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Supreme Court, Appellate Division, First Department, New York.

Penny Moss DOUGLASS, Plaintiff-Appellant, v. BREW'S RESTAURANT, et al., Defendants-Respondents.

Decided: February 13, 2001

ROSENBERGER, J.P., NARDELLI, ELLERIN, WALLACH and RUBIN, JJ. David S. Gould, for Plaintiff-Appellant. Eugene Guarneri, for Defendants-Respondents.

Order, Supreme Court, New York County (Louise Gruner Gans, J.), entered June 23, 2000, which denied plaintiff's motion to restore this action to the calendar after the case had been dismissed as abandoned, unanimously reversed, on the law, without costs, the motion granted and the action restored to the trial calendar.

Plaintiff was allegedly struck in the face by a swinging door while patronizing defendants' dining establishment in 1989.   The action was timely commenced, issue was joined, and plaintiff was deposed in 1992.   Defendants were to have produced an employee for deposition and scheduled plaintiff for a physical examination, but failed to do either.   When plaintiff failed to answer a clerk's calendar call in December 1992, the case was marked off, and a year later it was dismissed as abandoned.   Plaintiff asserts that the first notice she had of such dismissal was when her attorney checked the court file in December 1998, nearly two years after purportedly filing a note of issue.   The instant motion was filed in December 1999, counsel urging that the mark-off had been due to his inadvertent failure to see the notice of the calendar call in the New York Law Journal in 1992.

 Where a case has not been restored to the calendar within a year of being marked off, it is deemed abandoned (CPLR 3404).   The presumption of abandonment may be rebutted, however, by proof of litigation in progress (Rutger Fabrics Corp. v. U.S. Laminating Corp., 111 A.D.2d 40, 41, 488 N.Y.S.2d 714).   In order to restore the case to the calendar, the plaintiff must demonstrate a meritorious cause of action, reasonable excuse for the delay, lack of prejudice to the opposing party, and lack of intent to abandon the action (Weiss v. City of New York, 247 A.D.2d 239, 240, 669 N.Y.S.2d 33).   The IAS court denied the motion for plaintiff's failure to establish any of these criteria.   We disagree, on all counts.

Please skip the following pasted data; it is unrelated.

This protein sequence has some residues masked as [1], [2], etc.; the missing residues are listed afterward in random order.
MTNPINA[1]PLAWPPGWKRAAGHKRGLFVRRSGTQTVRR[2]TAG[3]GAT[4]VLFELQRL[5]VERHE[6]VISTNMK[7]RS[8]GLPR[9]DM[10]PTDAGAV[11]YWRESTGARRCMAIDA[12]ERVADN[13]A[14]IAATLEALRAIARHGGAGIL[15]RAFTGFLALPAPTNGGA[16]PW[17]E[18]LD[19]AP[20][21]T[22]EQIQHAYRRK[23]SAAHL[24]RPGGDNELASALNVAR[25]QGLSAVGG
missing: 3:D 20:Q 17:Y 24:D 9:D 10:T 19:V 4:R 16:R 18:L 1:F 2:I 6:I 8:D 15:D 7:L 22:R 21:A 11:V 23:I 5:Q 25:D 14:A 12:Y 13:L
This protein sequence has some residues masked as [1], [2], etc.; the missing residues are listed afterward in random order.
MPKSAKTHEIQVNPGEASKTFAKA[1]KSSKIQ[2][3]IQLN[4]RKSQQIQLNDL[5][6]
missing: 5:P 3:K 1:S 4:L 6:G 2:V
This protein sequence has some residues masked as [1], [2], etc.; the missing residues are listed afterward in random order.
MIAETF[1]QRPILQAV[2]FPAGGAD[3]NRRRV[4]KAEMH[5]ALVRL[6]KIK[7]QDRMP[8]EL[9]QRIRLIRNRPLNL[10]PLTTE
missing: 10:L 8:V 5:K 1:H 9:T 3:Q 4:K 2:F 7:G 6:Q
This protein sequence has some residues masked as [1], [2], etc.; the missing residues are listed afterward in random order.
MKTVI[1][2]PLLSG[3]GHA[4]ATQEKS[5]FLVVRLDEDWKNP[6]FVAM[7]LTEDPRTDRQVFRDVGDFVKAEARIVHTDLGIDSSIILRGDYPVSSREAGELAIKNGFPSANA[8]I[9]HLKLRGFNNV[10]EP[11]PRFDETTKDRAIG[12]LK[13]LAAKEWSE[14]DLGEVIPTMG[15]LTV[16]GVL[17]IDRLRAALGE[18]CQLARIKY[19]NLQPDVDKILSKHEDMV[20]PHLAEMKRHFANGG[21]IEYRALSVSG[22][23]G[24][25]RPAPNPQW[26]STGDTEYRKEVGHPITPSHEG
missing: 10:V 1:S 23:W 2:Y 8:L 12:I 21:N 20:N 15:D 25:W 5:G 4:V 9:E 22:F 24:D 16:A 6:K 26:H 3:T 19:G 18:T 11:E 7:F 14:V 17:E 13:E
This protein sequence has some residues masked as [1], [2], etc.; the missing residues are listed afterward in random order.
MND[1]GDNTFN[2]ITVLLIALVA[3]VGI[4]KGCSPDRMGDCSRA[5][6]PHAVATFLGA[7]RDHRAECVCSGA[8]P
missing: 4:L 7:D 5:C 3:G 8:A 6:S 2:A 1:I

Plaintiff broke her nose when, as she stated in her affidavit of merit, the swinging kitchen door smashed her in the face.   Her medical expert adequately attested to the serious injuries suffered in this accident.

 Law office failure by plaintiff's counsel may constitute a reasonable excuse for missing the calendar call and for delay in restoring an action to the calendar (Ramputi v. Timko Contr. Corp., 262 A.D.2d 26, 28, 691 N.Y.S.2d 432).   Furthermore, plaintiff is able to document that from February 1993 (just two months after the case was marked off) through August 1997, a veritable stream of discovery materials, correspondence and requests for discovery were sent to defendants' counsel.   It was only when plaintiff's counsel went to court to determine why an inordinate amount of time had lapsed since filing the note of issue that he learned the case had been marked off six years earlier.   Once plaintiff's counsel's oversight was realized, he immediately entered into negotiations with defense counsel to restore the case to the calendar, and only when that effort failed did he turn to the motion to restore.   Such a record refutes any presumption of abandonment on plaintiff's part.

 Defendants' claimed prejudice is based upon the recent death of their witness, the waitress who had served plaintiff's meal.   There is no indication, however, that this waitress had been an eyewitness, or in any way involved in the accident.   Unfortunately, she was never produced for deposition.   Furthermore, one key witness whom plaintiff had specifically sought to examine-the employee who opened the door that struck plaintiff-was never produced by defendants.

Defendants have failed to show cognizable prejudice, and plaintiff has otherwise met the test for restoring this case to the trial calendar.